Web of Science data analyzes G20 nations as a driver for innovation plus a special analysis of members’ contribution to recent COVID-19 research.
Clarivate Plc (NYSE:CCC), a global leader in providing trusted information and insights to accelerate the pace of innovation, today launched a new report which examines the research performance of the G20 with a visual comparative snapshot for each member nation. It also includes a special analysis of the G20 members’ contribution to recent COVID-19 research as indexed in the Web of Science ™ research publication and citation index.
The report, The Annual G20 Scorecard – Research Performance 2020 has been created by the Institute for Scientific Information™ at Clarivate ahead of this year’s G20 Summit, which will be hosted virtually by Saudi Arabia on November 21-22. It includes both a written summary and a host of graphs and exhibits that highlight the research performance of Argentina, Australia, Brazil, Canada, China, France, Germany, India, Indonesia, Italy, Japan, Mexico, Russia, Saudi Arabia, South Africa, South Korea, Turkey, United Kingdom and the United States.
The G20 is a group of 19 leading economies, with the EU as the additional 20th member. Collectively the 19 countries of the G20 represent two-thirds of the world’s population, produce 81% of global GDP, spend 92% of global R&D, employ 87% of the world’s researchers and publish 86% of the global research papers indexed in the Web of Science with more than five million articles and reviews indexed for the last three years.
Our report shows that – due to their relatively developed research bases – G20 nations have been the most active participants in COVID-19 research, and it has been particularly relevant for the highly populated G20 member nations which also report some of the highest absolute number of reported cases: United States, India, Brazil and Russia.
Jonathan Adams, Director at the Institute for Scientific Information at Clarivate and a co-author of this annual report said: “The G20 meeting is one of the world’s few forums for international co-operation this year and expectations are rightly high that the expertise and resources of its members should play a champion’s role in addressing the pandemic challenge. This should produce a rapid understanding of the biological issues, the health impacts and responses, the social outcomes and the economic and societal implications of a pandemic. This year especially, these scorecards will help policymakers, observers and reporters to track, applaud and critique the research progress of the G20 member nations.”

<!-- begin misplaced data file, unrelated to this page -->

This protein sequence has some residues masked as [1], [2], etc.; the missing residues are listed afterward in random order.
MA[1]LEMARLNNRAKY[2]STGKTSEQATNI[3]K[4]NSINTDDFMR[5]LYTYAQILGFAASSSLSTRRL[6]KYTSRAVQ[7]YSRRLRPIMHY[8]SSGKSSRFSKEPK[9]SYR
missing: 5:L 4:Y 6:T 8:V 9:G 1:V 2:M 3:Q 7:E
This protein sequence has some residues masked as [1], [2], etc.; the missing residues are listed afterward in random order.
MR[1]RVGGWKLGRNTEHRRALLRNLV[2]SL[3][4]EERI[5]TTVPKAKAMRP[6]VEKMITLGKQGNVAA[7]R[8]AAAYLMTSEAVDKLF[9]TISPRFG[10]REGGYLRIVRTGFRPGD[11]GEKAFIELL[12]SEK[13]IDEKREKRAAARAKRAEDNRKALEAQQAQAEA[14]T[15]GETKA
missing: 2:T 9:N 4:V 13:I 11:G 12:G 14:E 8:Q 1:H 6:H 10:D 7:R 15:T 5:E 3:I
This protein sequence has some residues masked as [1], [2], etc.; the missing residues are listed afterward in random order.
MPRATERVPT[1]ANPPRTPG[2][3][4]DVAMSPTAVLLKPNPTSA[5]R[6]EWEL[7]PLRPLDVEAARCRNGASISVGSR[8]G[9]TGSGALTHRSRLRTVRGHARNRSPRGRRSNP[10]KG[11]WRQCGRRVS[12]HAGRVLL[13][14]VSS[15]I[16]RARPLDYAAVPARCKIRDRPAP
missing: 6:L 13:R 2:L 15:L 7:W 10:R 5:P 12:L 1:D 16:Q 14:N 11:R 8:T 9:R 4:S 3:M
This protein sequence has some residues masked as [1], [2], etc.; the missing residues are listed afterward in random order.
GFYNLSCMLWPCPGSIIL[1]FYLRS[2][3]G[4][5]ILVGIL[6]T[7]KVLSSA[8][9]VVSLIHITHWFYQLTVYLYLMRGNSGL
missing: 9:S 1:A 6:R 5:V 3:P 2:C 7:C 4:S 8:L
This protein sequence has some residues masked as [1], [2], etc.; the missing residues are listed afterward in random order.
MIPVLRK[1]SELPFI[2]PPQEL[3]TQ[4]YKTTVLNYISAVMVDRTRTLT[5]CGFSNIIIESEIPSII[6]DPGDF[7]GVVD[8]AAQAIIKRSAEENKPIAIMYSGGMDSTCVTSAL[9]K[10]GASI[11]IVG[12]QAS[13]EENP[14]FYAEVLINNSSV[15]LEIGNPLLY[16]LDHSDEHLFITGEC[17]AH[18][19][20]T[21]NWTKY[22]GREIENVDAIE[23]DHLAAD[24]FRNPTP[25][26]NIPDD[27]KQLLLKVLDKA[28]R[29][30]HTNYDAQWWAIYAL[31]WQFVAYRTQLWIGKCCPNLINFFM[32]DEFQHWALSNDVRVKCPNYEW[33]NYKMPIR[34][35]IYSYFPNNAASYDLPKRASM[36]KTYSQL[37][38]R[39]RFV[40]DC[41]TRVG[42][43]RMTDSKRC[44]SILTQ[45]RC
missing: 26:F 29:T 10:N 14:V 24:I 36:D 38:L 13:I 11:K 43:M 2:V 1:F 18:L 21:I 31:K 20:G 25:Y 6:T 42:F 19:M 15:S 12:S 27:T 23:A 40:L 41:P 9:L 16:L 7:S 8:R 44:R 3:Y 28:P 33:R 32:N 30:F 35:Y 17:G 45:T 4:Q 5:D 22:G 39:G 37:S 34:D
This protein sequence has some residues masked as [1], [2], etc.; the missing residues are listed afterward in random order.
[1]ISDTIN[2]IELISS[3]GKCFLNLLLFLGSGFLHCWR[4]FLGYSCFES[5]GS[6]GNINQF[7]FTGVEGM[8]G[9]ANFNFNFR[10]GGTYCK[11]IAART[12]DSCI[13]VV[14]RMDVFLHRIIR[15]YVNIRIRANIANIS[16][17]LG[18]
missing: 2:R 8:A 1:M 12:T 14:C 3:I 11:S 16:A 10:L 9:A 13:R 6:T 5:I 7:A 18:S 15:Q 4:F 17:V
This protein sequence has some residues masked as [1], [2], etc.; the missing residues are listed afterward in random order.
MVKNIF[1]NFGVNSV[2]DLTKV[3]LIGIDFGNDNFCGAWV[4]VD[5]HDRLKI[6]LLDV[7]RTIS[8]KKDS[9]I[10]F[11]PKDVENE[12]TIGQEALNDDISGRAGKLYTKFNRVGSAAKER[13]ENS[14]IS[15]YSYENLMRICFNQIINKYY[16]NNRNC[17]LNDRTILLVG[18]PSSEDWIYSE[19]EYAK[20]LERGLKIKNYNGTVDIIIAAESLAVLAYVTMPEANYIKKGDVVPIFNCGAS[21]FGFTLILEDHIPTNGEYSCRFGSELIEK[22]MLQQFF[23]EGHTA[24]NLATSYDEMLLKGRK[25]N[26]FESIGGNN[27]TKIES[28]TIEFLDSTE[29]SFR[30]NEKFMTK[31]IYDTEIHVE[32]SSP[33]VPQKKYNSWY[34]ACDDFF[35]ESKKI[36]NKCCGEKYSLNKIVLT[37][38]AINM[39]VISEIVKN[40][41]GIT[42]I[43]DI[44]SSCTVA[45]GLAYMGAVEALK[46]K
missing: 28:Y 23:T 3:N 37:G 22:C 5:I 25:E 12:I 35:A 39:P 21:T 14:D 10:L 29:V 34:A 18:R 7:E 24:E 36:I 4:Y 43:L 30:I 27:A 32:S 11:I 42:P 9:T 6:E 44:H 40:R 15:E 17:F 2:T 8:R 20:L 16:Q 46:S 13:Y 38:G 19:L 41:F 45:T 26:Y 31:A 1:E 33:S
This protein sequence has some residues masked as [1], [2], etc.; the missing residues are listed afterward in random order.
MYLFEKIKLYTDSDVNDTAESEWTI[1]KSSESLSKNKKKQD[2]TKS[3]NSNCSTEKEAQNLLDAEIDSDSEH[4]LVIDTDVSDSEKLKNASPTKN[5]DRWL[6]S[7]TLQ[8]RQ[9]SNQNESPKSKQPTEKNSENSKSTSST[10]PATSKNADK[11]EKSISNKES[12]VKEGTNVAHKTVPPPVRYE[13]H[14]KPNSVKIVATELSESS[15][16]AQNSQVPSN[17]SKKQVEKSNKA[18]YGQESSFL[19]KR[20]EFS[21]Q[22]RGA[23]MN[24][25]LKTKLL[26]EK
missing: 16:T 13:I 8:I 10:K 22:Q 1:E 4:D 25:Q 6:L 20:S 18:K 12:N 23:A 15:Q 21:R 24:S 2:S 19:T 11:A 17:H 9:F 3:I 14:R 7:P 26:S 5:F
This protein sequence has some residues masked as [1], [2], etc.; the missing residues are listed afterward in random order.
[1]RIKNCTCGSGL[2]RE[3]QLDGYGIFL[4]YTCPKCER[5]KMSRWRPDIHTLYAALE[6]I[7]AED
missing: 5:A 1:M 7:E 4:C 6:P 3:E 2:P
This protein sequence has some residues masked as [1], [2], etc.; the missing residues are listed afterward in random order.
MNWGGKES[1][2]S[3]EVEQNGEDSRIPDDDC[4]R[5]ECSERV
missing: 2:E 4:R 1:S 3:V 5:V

Researchers across the globe have been engaged in basic, experimental and clinical studies to understand the virus and, ultimately produce a vaccine and/or a cure. The published literature has rapidly increased at an unprecedented scale and through the examination of the text in the titles, abstracts and keywords of more than 18,000 articles and reviews indexed in the Web of Science since January 2020, ISI identified clusters of COVID-19 research topics and analyzed each G20 nation’s contribution as well as the topical spread across the group.
The national research profiles within the report are selective, highlighting chosen topics of current policy interest that identify good signals of the health of the research base for each member country of the G20. Key factors that contribute to impactful research are laid out for each nation in the report and benchmarked.
Some key findings include:
- In Australia output has doubled in a decade and continues to rise, driven by exceptional international collaboration.
- China boasts an enormous research workforce and a large volume of investment (more than two million researchers, GERD over 2% GDP) and patents/BERD is twice that of any other G20 country.
- In Germany investment is higher than EU neighbors, with GERD over 3% of GDP. Output per researcher is around G20 average. However, only 28% of researchers are female and Open Access is below G20 average.
- In Indonesia research output is small and domestic output is only 20% of the total, but volume has trebled since 2010, in all disciplines.
- For researchers in Mexico, citation impact is relatively good in all areas although output is only just above G20 median. Productivity per GERD is well above G20 average, so output has not been constrained by consistently low government investment.
- There is consistently high Open Access across disciplines in South Africa and the country has the second highest frequency of female researchers (43%).
- For the United Kingdom, the share of papers in the global top 10% is the highest in the G20 and the Impact Profile shows that the domestic research base performs well above group average. International collaboration is exceptionally high, and rising, for such a large economy. The number of female researchers (39%) is above G20 average.
- In the United States, although investment is high, output is declining, and output/researcher has fallen below the G20 average.